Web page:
Home » Disorders » Depression » Unique Brain Stimulation for Therapy-Resistant Depression

Unique Brain Stimulation for Therapy-Resistant Depression

A new technique by German neurosurgeons and psychiatrists has relieved a case of severe, chronic depression that was unresponsive to conventional treatment.

The intervention involved stimulating a tiny nerve structure in the brain called the habenula. The habenula is located in the middle of the brain and is hypothesized to be hyperactive in severe depression. Physicians believe deep brain stimulation of this area normalizes activity.

The concept of habenula stimulation and the case study were published in the journal Biological Psychiatry.

According to backgound information in the article, some one third of patients do not respond to medication or psychotherapy for severe depression. Electroconvulsive therapy, used for such severe or treatment-resistant cases, is also not always effective.

Depressive patients have already been treated with electrostimulation with some success. However, two other areas of the brain were stimulated, located in the forebrain or midbrain regions. The habenula (Latin for the diminutive of reins) is located further downstream next to the brain stem.

“We decided to stimulate the habenula because it is involved is the control of three major neurotransmitter systems, which are known to be disturbed in depression,’” explained psychiatrist Dr. Alexander Sartorius from the Central Institute of Mental Health.

The success of the procedure was confirmed when the electrode was accidentally switched off: the patient had a bicycle accident which required surgery for which an ECG had to be made as preparation. The brain pacemaker was switched off and was not reactivated for a few days, and the depression promptly returned. A few weeks after reactivation, the patient completely recovered again.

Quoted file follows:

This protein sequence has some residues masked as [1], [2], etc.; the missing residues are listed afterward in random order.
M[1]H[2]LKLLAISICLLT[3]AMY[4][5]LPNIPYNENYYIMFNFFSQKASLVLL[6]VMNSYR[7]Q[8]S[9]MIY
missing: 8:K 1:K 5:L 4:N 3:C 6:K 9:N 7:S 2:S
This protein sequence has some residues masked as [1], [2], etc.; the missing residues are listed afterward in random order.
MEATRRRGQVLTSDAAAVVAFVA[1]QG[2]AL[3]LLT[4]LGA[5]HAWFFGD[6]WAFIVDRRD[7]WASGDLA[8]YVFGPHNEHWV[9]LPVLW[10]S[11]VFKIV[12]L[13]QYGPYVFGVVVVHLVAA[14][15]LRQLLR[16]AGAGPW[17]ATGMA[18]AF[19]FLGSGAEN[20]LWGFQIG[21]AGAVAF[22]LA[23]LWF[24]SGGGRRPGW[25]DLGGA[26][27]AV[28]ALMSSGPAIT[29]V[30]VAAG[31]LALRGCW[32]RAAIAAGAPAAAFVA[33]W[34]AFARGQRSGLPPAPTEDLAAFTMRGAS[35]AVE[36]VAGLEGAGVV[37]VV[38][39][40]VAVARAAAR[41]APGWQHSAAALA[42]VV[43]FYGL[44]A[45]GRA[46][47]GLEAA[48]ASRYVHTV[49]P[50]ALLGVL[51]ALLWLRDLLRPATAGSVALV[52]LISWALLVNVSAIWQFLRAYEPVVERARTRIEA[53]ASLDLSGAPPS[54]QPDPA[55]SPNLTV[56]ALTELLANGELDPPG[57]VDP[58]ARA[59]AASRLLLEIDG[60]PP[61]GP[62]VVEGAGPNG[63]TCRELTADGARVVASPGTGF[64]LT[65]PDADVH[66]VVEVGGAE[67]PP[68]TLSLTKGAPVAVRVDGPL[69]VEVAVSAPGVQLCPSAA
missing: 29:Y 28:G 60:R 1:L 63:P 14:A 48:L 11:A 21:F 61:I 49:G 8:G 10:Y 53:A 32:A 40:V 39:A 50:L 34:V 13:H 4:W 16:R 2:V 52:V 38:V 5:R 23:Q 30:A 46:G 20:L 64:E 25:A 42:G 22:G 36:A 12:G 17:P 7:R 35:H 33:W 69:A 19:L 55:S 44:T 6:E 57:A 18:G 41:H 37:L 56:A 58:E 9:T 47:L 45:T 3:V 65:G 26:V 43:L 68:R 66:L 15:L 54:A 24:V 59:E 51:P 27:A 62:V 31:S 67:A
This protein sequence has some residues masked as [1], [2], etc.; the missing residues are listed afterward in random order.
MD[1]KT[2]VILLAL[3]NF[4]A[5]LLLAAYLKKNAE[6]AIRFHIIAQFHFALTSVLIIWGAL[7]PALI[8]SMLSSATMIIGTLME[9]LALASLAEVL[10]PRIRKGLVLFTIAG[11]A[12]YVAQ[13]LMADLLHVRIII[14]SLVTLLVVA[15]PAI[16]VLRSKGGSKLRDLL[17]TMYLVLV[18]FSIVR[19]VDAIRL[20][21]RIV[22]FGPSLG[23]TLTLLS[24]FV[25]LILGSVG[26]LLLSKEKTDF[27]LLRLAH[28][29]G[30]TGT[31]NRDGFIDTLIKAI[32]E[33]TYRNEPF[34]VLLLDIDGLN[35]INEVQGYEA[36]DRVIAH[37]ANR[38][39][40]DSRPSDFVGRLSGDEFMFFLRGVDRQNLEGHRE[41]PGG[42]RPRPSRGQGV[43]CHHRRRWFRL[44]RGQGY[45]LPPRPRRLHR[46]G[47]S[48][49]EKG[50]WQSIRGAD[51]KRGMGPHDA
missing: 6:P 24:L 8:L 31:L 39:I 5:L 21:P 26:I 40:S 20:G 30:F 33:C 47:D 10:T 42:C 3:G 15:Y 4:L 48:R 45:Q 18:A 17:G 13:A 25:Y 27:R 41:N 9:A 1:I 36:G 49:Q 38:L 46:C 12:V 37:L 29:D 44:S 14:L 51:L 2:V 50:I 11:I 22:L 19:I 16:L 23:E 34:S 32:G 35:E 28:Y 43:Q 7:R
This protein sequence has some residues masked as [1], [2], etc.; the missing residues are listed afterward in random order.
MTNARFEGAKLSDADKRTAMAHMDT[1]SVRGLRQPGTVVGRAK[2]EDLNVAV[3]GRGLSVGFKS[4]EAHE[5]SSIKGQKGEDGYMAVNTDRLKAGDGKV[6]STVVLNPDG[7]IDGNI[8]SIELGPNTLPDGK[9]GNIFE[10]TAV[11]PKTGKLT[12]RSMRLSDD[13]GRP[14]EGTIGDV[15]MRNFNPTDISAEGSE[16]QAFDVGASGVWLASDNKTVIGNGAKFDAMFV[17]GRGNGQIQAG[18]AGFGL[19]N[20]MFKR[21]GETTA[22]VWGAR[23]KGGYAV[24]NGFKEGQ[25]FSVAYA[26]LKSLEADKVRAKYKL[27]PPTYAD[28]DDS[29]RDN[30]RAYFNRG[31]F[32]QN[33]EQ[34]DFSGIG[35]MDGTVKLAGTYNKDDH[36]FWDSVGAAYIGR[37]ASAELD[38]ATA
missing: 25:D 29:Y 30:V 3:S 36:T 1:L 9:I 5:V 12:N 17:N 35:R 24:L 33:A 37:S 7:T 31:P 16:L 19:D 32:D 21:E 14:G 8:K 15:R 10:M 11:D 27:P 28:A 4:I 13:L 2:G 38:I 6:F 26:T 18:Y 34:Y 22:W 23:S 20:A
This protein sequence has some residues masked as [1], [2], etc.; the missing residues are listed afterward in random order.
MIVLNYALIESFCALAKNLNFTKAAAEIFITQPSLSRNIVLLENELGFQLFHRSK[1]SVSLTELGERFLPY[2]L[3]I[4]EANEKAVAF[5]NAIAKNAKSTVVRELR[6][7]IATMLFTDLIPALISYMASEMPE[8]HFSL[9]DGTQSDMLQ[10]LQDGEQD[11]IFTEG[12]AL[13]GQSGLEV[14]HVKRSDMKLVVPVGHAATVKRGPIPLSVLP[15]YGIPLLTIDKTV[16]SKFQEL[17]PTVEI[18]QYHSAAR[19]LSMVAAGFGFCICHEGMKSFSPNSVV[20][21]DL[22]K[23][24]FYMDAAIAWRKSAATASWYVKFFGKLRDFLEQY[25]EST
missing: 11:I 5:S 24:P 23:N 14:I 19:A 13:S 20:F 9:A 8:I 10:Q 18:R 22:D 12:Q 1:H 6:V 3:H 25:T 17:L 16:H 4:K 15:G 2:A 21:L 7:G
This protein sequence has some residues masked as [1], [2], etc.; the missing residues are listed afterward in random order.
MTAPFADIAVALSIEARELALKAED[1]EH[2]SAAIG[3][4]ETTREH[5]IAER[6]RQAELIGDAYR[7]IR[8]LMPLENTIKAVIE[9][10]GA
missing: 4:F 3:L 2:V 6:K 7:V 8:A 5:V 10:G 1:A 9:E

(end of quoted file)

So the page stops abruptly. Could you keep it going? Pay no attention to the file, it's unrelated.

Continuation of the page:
The next step is to plan a clinical study in which habenula stimulation is to be implemented for severely depressive patients at five psychiatric-neurosurgery centers in Germany.

“We aim to show that habenula stimulation has a better success rate than other target areas attempted for depression and that it is also safe to use,” says Dr. Sartorius.

Source: University Hospital Heidelberg

Unique Brain Stimulation for Therapy-Resistant Depression

Rick Nauert PhD

Rick Nauert, PhDDr. Rick Nauert has over 25 years experience in clinical, administrative and academic healthcare. He is currently an associate professor for Rocky Mountain University of Health Professionals doctoral program in health promotion and wellness. Dr. Nauert began his career as a clinical physical therapist and served as a regional manager for a publicly traded multidisciplinary rehabilitation agency for 12 years. He has masters degrees in health-fitness management and healthcare administration and a doctoral degree from The University of Texas at Austin focused on health care informatics, health administration, health education and health policy. His research efforts included the area of telehealth with a specialty in disease management.

APA Reference
Nauert PhD, R. (2015). Unique Brain Stimulation for Therapy-Resistant Depression. Psych Central. Retrieved on June 20, 2018, from https://psychcentral.com/news/2010/01/11/unique-brain-stimulation-for-therapy-resistant-depression/10665.html

 

Scientifically Reviewed
Last updated: 6 Oct 2015
Last reviewed: By John M. Grohol, Psy.D. on 6 Oct 2015
Published on PsychCentral.com. All rights reserved.